Following Krish Kulkarni’s death, the building owners removed the ineffective window locks and replaced them with permanent window locks that could not be opened beyond three inches under any circumstances. Plaintiffs contended that these new permanent window locks were the only safe and reasonable window locks to be used on these windows to prevent death and injury to children.Plaintiffs alleged that RSS Architecture was negligent in selecting replacement windows to have a low-sill that opened from the bottom up, and did not include permanent window limiters. Plaintiffs also alleged that fixed bottom high sill windows could have been used so that window locks would not be necessary.  Plaintiffs alleged that BKB Construction was negligent in installing the windows with that configuration, knowing that safe window design calls for higher sills or increased protection from falls. Throughout litigation these defendants asserted the affirmative defense of “completed and accepted doctrine,” disclaiming any and all liability because the building owner had inspected and accepted their work after completion and was aware of the danger posed to children.  Ultimately the architect and contractor agreed to mediation and settlement before the completed and accepted doctrine defense was tested before the court.Plaintiffs alleged that Woodmont, as the property manager, and Sobrato as the owner were liable for Krish’s death because they were aware of the danger of open windows and were aware that tenants were overriding the window safety locks, but admitted that they did nothing to address the problem beyond closing the windows because they didn’t consider it a “hot button” safety issue.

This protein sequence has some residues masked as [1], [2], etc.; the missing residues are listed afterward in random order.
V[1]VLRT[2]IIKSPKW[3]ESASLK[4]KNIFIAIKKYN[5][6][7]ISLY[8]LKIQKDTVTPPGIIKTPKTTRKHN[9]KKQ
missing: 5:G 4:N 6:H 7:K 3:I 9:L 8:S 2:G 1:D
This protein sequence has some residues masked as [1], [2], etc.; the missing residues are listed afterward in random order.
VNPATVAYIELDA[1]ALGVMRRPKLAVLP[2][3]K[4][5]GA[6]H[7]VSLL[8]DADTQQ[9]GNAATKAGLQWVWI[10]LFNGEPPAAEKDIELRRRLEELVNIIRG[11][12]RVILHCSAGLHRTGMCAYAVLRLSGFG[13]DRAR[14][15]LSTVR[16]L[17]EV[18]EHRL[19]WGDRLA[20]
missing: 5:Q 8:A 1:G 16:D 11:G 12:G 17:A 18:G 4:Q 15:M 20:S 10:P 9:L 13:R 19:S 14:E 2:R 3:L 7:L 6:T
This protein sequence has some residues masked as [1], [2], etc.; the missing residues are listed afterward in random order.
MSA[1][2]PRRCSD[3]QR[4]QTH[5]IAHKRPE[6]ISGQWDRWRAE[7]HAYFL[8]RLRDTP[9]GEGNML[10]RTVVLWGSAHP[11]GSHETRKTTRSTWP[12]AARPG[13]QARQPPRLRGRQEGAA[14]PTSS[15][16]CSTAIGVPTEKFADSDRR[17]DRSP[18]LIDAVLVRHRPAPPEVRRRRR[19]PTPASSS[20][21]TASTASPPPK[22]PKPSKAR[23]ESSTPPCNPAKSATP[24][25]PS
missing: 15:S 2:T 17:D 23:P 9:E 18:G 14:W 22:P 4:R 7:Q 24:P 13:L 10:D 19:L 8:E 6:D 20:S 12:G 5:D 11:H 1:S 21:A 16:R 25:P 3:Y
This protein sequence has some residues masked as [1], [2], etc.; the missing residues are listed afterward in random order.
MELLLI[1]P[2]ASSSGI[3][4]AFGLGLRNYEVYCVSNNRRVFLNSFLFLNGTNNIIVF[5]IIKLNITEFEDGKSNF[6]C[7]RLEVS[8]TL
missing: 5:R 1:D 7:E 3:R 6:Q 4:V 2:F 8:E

Attorneys for the plaintiffs reached a $9,475,000 mediated settlement with Arnold Levinson at ADR Services. The Sobrato Organization, LLC and SI XVII, LLC, the property owner defendants, agreed to pay a total of $4,000,000. Woodmont Real Estate Services, the property manager, agreed to pay a total of $4,000,000.BKB Construction LP and BKB Construction Management LLC, the contractor defendants, agreed to pay a total of $1,000,000. (Underlying policy limits)RSS Architecture Inc agreed to pay a total of $475,000, on a $1,000,000 professional liability policy with declining limits.  In a highly unusual concession at mediation, the Sobrato and Woodmont defendants also agreed to six specific non-monetary terms at the request of the Kulkarni family that relate to tenant safety, window disclosures, warnings,  and prevention of future window fall tragedies.